--David Hinojosa, Regional Counsel (San Antonio, TX), Mexican American Legal Defense and Educational Fund
"The enduring promise of Brown and Menendez is the
fundamental belief that racial integration produces positive social, academic
and economic outcomes for all students. An ongoing commitment to diverse and
integrated learning environments is critical to preserving that legacy. Nationwide, many of our schools are more
racially isolated today than before Brown and predominantly poor and minority
schools tend to offer more limited and less resourced educational
--Lawyers' Committee for Civil Rights Under Law Public Policy Director Tanya Clay House and Educational Opportunities Senior Counsel Brenda Shum.
"U.S. schools are
becoming steadily less white and more segregated for the last 30 years and
there has been no serious effort to avoid a spread of segregation to large
sectors of suburbia, which are now home to most middle class nonwhite
families. The South and West already have a minority of white
students. We are betting the nation's future and the future of our
communities on segregated education, something that has never worked
on any significant scale and is systemically unfair to the coming
majority of nonwhite students."
--Gary Orfield, Co-Director, Civil Rights Project/Proyecto Derechos Civiles at UCLA
"The late John Payton, LDF's sixth President and Director-Counsel, often noted that "American democracy thrives when it embraces all of our voices." This principle served as the basis for the U.S. Supreme Court's landmark decision in Grutter v. Bollinger, which affirmed the tangible benefits of diversity in higher education and noted the importance of maintaining visible pathways to leadership for all students. And it is part of the mission of the National Coalition on School Diversity. This principle is now under attack, however, in Fisher v. University of Texas at Austin, a higher education admissions case set for oral argument before the Supreme Court in October. LDF stands ready, as it has in the past, to meet this challenge. Working with the Coalition and its members, we will fight to ensure that the Court once again recognizes that diverse learning environments are crucial to equip young people with the skills necessary to participate meaningfully in our nation's civic life and to flourish in our globalizing workplaces."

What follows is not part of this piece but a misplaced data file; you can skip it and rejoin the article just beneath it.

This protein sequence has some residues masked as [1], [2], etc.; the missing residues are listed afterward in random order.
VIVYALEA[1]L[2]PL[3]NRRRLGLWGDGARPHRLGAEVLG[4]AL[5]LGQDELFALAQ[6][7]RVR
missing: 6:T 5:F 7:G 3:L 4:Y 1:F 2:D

--Damon Hewitt, Director of the Education Practice Group, NAACP Legal Defense and Educational Fund, Inc.
Mendez and Brown cases presented a truly radical vision for America -- an
idea that we like to promote with pictures like the ones that accompany our
conference brochure, beautiful smiling children of all colors learning together
ostensibly to create one strong, unified, multiracial nation. We all know
that these pictures are contrary to the truth in most public schools, though,
and that this vision has been stymied by many forms of resistance. And
yet there is cause for optimism. With each passing decade the ranks of
culturally dexterous citizens who like and embrace diversity grows
exponentially and NCSD is gathering power to fight for saner policies that can
make integration a lived reality for most Americans."
--Sheryll Cashin, Professor of Law, Georgetown University and Author of The Failures of Integration
"In the long run, meaningful school integration has been shown to reduce racial tension and anti-immigrant harassment. Therefore, school integration will not only foster safe and supportive school environments but improve overall race relations in our increasingly multicultural society."
--Khin Mai Aung, Director, Educational Equity and Youth Rights Project, Asian American Legal Defense and Education Fund